"It may well be that, in retrospect, it is demonstrable that had the plaintiff's agent held his course, brought his vehicle to a dead stop at the first possible moment there would have been neither collision nor upset. This, however, is deducible only by the use of `hindsight'. But `hindsight' is not available to a person faced with an emergency with which he is suddenly confronted and which requires instantaneous action upon his part. He must act promptly, taking into consideration the circumstances as they then present themselves. "It is true that even though he was confronted by a sudden emergency created by the defendant's negligence, the plaintiff's agent was required to exercise ordinary care, that is, the care that the ordinarily prudent person would exercise under like circumstances, so that no want of such care on his part contributed to the damage suffered by the plaintiff. The burden of proof to establish this proposition was upon the plaintiff. It is to be remembered, however, that in such case the sudden emergency created by the defendant's negligence is one of the existing circumstances which must be considered in determining whether or not the plaintiff's agent was guilty of contributory negligence. While the standard of care required is that which would be exercised by the ordinarily prudent person, it is only that degree of care which such person would use under the same circumstances. "If one uses that degree of care which an ordinarily prudent person would have used under the same circumstances and in the same emergency, the emergency having been created by the negligence of the other, and without any prior negligence on his part contributing to produce the emergency, negligence cannot be predicated on such conduct. See Byron v. O'Connor, 130 Me. 90, 153 A. 809 and Coombs v. Mackley, 127 Me. 335, 143 A. 261. This principle of law is applicable whether conduct in issue be that of the plaintiff or the defendant. Under the circumstances disclosed by the evidence in this case, the governing rule is authoritatively stated in Coombs v. Mackley, 127 Me. 335 at page 339, 143 A. 261, 262, as follows: "`The question of ordinary care, depending on answers to other questions, some of law and some of fact, is properly left to the jury with appropriate instructions. Larrabee v. Sewall, 66 Me. 376. When a person is required to act in an emergency and in a place of impending personal peril, the law will not declare that reasonable care demands that he must choose any particular one of the alternatives presented. In such cases the law invokes the judgment of a jury. Blair v. Lewiston, A & W. St. Railway, 110 Me. 235, 85 A. 792. Unless in extreme cases and where the facts are undisputed, which of two alternatives an intelligent and prudent person traveling the highway should select as a mode of escape from collision the law will not say, but will send to the jury the question whether the traveler acts with ordinary care. Larrabee v. Sewall, supra.'"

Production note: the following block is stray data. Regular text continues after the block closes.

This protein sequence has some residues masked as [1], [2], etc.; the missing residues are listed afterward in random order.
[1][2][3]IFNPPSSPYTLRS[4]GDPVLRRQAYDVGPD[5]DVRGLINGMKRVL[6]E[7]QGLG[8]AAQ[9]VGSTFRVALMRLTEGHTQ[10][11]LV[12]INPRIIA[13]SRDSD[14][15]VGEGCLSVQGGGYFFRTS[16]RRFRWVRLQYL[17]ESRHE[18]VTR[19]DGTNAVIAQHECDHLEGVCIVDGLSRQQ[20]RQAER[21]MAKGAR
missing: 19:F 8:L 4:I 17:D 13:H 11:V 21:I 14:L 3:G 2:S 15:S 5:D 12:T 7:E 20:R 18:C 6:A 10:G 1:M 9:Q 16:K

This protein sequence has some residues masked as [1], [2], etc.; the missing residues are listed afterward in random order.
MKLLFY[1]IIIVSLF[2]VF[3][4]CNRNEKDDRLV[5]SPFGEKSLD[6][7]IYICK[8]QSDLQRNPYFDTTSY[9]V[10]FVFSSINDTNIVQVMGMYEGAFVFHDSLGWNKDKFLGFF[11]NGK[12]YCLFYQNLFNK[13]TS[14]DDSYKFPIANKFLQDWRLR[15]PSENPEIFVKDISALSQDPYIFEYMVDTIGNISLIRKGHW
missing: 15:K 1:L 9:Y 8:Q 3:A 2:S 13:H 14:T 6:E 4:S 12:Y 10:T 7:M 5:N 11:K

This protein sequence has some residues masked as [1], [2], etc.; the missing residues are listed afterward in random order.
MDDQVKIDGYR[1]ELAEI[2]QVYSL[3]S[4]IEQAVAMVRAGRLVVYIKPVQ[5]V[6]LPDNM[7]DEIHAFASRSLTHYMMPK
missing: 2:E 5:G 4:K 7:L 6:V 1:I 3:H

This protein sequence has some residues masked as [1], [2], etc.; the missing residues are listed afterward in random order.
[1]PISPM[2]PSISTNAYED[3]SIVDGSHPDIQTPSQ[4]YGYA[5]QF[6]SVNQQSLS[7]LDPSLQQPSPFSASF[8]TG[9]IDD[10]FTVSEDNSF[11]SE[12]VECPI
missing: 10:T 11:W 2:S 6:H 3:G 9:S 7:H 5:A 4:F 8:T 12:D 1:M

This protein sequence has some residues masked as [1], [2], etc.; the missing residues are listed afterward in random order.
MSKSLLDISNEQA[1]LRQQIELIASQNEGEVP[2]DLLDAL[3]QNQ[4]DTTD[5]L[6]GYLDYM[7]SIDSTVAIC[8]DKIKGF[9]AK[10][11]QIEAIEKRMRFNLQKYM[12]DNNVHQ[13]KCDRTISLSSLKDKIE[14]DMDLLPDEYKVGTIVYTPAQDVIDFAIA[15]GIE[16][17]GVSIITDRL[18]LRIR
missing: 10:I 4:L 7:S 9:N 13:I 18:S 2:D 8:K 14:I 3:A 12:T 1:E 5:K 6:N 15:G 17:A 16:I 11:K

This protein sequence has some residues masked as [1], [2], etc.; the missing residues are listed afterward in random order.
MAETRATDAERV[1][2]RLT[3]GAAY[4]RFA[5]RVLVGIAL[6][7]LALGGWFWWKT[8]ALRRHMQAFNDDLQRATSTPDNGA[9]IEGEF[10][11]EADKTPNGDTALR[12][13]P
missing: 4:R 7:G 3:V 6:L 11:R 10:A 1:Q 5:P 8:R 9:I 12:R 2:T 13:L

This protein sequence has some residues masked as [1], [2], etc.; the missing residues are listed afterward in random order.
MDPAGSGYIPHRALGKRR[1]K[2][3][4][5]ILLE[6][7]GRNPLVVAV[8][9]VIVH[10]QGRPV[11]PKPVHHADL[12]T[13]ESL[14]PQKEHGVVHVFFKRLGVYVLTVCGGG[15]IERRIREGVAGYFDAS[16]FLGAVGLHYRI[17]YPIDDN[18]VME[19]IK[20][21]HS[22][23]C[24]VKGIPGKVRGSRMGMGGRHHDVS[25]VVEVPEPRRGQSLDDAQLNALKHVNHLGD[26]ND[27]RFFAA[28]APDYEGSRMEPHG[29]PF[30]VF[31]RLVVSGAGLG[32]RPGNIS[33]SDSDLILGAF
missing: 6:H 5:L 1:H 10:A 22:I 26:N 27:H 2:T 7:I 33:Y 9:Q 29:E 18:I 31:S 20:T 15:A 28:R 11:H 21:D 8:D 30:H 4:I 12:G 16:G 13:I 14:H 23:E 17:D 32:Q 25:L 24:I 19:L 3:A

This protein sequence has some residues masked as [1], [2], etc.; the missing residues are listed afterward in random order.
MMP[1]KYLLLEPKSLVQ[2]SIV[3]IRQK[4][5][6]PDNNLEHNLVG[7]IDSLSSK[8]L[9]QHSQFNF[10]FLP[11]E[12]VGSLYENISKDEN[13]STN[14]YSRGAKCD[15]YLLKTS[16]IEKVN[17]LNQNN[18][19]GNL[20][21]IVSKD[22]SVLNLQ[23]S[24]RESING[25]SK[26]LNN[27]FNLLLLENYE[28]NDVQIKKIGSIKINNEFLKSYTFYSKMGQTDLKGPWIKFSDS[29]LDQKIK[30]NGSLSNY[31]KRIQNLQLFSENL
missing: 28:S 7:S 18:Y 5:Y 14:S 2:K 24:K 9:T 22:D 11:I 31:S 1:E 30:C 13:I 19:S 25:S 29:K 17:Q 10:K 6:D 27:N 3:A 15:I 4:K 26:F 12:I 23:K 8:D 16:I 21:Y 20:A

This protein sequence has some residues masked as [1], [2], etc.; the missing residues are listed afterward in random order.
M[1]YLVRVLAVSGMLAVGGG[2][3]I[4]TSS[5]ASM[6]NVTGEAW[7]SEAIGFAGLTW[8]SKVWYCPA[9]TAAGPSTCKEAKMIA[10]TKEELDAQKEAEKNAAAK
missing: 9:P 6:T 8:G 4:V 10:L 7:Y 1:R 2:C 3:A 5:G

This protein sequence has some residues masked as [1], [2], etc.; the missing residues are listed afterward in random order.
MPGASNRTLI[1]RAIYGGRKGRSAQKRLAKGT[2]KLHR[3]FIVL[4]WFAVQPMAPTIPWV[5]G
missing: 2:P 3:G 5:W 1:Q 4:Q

Where the operator of a motorcycle, by a sudden emergency not caused in whole or in part by him, is placed in a position of immediate peril, without sufficient time in which to determine with certainty the best course to pursue, the precautions to take, the choice or maneuver to make in order to avoid an accident and takes a course of action other than that which might have been better, safer or more judicious, he is not necessarily negligent provided he exercised that degree of care that an ordinarily prudent person would have employed under the same or similar circumstances; the sudden emergency doctrine is not an exception to the general rule requiring ordinary care in the operation of a motor vehicle, but the emergency is one of the circumstances to be taken into consideration in determining whether he has exercised the care that a reasonably prudent person would exercise under the same or similar circumstances. Campbell v. Jackson, supra; Kearney v. Castellotti, 55 Cal.App. 541, 203 P. 1029; Mortensen v. Fairbanks, supra; American Products Co. v. Villwock, supra; Lopez v. Wisler, supra; Reuman v. La Monica, 58 Cal.App.2d 303, 136 P.2d 81; Emery v. Los Angeles R. Corporation, 61 Cal.App.2d 455, 143 P.2d 112; Nicholas v. Fennell, supra; Hook v. Kirby, 175 Wn. 352, 27 P.2d 567; Southwestern Freight Lines v. Floyd, 58 Ariz. 249, 119 P.2d 120; Payne v. Prestridge, 16 La.App. 479, 133 So. 512; Van Tine v. Cornelius, 355 Pa. 584, 50 A.2d 299; French v. Utah Oil Refining Co., 117 Utah. 406, 216 P.2d 1002. See also 60 C.J.S., Motor Vehicles, § 257, pp. 624-628; Id., § 368, p. 915; 38 Am.Jur., Negligence, § 41, p. 686.